Is the 2016 Audi R8 V10 Plus the last guardian of the naturally aspirated supercar?
Well doesn't this look familiar?
It's an LDR8 but not the R8 we know.
It's an all new one.
It has a meaner face, lasers for eyes, and a fixed carbon wing.
Its 5.2 liter V10 produces 602 brake horsepower and delivers it to all four wheels.
This is the R8 V10 Plus, the fastest R8 you can buy today.
I remember when the original R8 came out.
It looked unlike anything else.
It really was a pretty, pretty car.
It was also useable, you could see out of it.
You could put things in it.
It challenged the nine eleven in the everyday useability state.
And it's V8 engine well, that's one of the favorite engines of all time.
It was also [UNKNOWN] sports car and I mean like iron mack, it made switching gears And this new one, well Audi hopes it will build on the successes of the old one.
It's not much of a secret that the R8 and the Lamborghini Gallardo shared a few key things, not least the engine in the V10 R8.
The same is true of the new R8 and the Huracan.
They have the same layouts, and some remarkably similar toys.
In the V10 plus version of the R8, this one has the same 602 brake horsepower engine to play with from launch.
The power is aided to the road by a seven speed dual clutch transmission that can send 100% of the torque to the fronts or the back as needed.
Sadly there isn't a manual option for this or the Lambo Hurricane.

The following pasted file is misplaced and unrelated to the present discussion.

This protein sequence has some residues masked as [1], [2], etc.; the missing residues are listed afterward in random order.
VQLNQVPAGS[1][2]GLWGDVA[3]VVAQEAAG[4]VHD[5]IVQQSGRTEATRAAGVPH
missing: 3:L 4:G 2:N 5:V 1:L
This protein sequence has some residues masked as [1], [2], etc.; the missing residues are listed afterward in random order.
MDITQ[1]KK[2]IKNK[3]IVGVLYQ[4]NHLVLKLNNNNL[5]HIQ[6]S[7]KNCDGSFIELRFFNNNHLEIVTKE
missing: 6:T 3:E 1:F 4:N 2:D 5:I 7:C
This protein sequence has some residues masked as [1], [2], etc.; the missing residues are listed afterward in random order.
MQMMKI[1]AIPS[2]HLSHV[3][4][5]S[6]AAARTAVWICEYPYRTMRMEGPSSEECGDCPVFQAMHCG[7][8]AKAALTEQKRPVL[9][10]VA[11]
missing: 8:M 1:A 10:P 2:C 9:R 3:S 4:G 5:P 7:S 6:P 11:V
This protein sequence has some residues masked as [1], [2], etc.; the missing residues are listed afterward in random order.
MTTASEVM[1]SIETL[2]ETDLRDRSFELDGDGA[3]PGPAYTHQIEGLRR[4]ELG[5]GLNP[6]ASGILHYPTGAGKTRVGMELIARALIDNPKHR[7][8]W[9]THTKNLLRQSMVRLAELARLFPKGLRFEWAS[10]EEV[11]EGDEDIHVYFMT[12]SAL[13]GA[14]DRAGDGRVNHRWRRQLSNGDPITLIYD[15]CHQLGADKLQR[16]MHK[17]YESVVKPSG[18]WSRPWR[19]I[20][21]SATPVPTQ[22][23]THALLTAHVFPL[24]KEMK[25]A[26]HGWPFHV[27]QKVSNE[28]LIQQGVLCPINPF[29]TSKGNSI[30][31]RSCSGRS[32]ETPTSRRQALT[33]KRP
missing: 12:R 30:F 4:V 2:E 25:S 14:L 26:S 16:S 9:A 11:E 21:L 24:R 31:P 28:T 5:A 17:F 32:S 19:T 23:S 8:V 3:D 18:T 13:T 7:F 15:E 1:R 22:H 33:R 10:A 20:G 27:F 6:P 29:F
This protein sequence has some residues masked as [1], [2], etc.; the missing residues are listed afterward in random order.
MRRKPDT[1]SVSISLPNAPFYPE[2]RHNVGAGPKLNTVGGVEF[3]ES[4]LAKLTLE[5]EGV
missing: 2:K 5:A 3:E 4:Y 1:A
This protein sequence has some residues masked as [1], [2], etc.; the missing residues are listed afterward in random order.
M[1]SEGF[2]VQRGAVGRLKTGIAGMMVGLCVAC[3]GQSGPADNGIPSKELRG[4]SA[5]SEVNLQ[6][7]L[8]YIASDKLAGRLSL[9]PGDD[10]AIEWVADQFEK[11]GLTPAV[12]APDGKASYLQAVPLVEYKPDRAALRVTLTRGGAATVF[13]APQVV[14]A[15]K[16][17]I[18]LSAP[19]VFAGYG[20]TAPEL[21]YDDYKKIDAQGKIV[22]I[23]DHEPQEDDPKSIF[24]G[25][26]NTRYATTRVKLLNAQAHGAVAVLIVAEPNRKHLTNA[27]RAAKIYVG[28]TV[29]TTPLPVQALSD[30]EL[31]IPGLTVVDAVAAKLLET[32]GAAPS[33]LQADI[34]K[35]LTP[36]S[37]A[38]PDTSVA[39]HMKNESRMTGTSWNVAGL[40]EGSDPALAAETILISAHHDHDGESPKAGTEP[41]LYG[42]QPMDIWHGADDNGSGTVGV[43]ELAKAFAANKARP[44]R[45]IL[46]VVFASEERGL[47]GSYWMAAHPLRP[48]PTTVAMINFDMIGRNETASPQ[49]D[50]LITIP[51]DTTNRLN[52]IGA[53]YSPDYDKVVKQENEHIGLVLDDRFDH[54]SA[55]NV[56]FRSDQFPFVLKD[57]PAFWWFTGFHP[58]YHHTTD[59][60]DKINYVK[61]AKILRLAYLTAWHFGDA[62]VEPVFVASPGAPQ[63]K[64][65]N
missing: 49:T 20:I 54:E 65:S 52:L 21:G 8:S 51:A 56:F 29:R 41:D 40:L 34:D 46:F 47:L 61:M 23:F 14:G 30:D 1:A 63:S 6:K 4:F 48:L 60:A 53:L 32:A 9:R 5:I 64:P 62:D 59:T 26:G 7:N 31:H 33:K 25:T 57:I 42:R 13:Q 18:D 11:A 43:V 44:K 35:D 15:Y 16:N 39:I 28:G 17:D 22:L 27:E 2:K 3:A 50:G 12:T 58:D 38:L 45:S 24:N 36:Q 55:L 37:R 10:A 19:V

It seems that that, Is a thing of the past now as is a V8 option, which I think is a crying shame because the last gen's V8 is one of the best sounding engines ever.
You might recognize it.
[NOISE] Also gone are the distinctive side blades that looked a bit weird to start with and then just made sense.
On top of that, the new R8 can weigh up to 50 kilos lighter than before, thanks to aluminum, carbon fiber, and some clever engineering.
Audi's managed to make a 602 brake horsepower 413 pound foot car that can hit 62 from rest in 3.2 seconds.
And will top 205 miles per hour, and will naught to 124 in less than 10 seconds if you're feeling brave as well.
The interiors loaded with lots of toys.
Big comfy seats.
The virtual cockpit.
Like what you get on the TT and lots of buttons on the steering wheel.
Once you start the engine making the exhaust noisy.
The turbo mega [INAUDIBLE] button.
Know this isn't a turbocharged engine.
And the dry select, nor the audio.
Stuff as well.
So there is lots and lots of tech, but what is it actually like to drive?
So to speak, absolutely amazing.
When you're in dynamics mode, which is Audi East or Sport, it can be quite aggressive.
It'll change quite harshly.
It can jolt the car.
So it makes you feel either like you've lost a manual change or you're in a race Racing car.
I think they were going for the latter rather than the former.
In normal mode in comfort, it's actually really pleasant.
Dynamically it can be a bit harsh on the springs but in normal mode it's just really nice, been [INAUDIBLE] round the smoothish mountain roads and the rides been really supple, it's been really, Quite pleasant.
However, you probably don't want to hear about comfort mode because well that's a bit boring really isn't it.
So here's the rub.
In dynamic mode, in torrential rain, my God it gathers pace, it is so fast.
It's kind of take your breath away, all hot in your mouth.
Good lord this is quick, we shouldn't be going so quick, the road is soaking wet, I'm being irresponsible fast.
It's naught to 62 is on part with the Hurrican, obviously, but also a 911 turbo S, but the way it delivers power is very different.
911, big dollop of torque and a kick in the kidney.
This, very smooth, very linear, but very very aggressive.
[NOISE] Now, grip wise we have been utilizing the quatro system.
Lots of lovely four wheel drive action.
It has a surprisingly large amount of grip.